Today I’m thankful for today.
We are really good in the western world at thinking about what the future holds. It seems that we are always looking ahead to what will happen.
It’s common to be planning for 30 years from now either by investing for retirement or dreaming of the day that you don’t need to pay a monthly mortgage.
Many people have at least thought about some vacation they’d love to take 3 years from now, like to the islands of Hawaii, backpacking through Europe, or Disney World.
Schedules 3 months down the road are sometimes so full that there is no room for plans to change.
We often are looking forward to an event or celebration three weeks from now.
And by now, many of you are already excited for three days from now because that’ll be Wednesday and another weekend is almost here.
Looking ahead isn’t inherently bad. In fact, it would be unwise to completely live with no plans for the future. All throughout the scriptures, the writers of the Bible share the wisdom of making plans. In Genesis, Joseph, as the second in command of Egypt, stores excess grain for the coming famine, and his actions led to the preservation of the people of Israel.
Jesus in Luke 14:28 reminds the people that if you are going to build a tower (or building) the best people plan and count the cost before building it. Paul, in his first letter to the Corinthians, provides a plan for the people of Corinth to support his ministry. "On the first day of every week, each of you is to put something aside and store it up, as he may prosper, so that there will be no collecting when I come." (1 Corinthians 16:2)
Planning is part of who God has created us to be. That’s why, for over a year, my 4-year-old daughter has said she wants to be a doctor in the future. We are born to dream about what we would like to happen. It is good to set aside things from the present for the future.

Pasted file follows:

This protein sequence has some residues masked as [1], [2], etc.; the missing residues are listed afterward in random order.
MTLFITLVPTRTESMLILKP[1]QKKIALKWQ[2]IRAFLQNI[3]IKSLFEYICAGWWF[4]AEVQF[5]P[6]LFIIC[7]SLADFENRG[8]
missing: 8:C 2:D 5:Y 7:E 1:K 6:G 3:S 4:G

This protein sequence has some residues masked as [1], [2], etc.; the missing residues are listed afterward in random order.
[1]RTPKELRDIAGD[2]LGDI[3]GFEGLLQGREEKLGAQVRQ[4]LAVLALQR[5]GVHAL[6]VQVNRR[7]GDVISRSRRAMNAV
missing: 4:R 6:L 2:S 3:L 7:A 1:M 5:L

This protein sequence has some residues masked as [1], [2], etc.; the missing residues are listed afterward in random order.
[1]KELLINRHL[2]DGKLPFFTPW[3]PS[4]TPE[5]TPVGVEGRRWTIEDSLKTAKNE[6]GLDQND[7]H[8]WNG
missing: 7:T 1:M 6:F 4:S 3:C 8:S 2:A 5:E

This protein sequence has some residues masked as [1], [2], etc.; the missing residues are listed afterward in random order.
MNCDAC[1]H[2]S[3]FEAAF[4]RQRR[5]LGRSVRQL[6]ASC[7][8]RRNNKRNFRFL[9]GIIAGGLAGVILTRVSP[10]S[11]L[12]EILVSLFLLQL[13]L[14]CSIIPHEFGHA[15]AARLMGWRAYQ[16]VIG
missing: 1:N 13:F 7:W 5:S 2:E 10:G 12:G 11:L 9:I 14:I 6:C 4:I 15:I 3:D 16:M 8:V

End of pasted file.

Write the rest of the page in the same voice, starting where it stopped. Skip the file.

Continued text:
But there is no guarantee that 30 years from now it is something we will live to see. Our life situation might change and we don’t get a chance to go on that vacation to Hawaii or backpack across Europe.
That’s why I am thankful for today.
Before Anders died, I was thinking about all of the great things that are going to happen in the future with him. I was thinking about coaching him in baseball, watching him serve on mission trips, and going to college. But none of that happened with him.
I didn’t even get to see his first birthday.
I was gone on my first Father’s Day since I thought I’d have many more with my kids.
What I’ve gotten from these experiences is perspective. The perspective that TODAY is a gift. TODAY is really the day I can make the most impact. Living here and now is something now at the front of my mind.
In the book of Matthew, Jesus teaches the crowds at the Sermon on the Mount about the perspective of today. “Therefore do not be anxious about tomorrow, for tomorrow will be anxious for itself. Sufficient for the day is its own trouble.” (Matthew 6:34)
In fact, I am living with my biggest reminder of the importance of living today. Linnea’s life reminds me to live today. And she was named based on the passage from Matthew 6 about worry.
So today, I am thankful for today. And tomorrow, I’ll be thankful for (a new) today.
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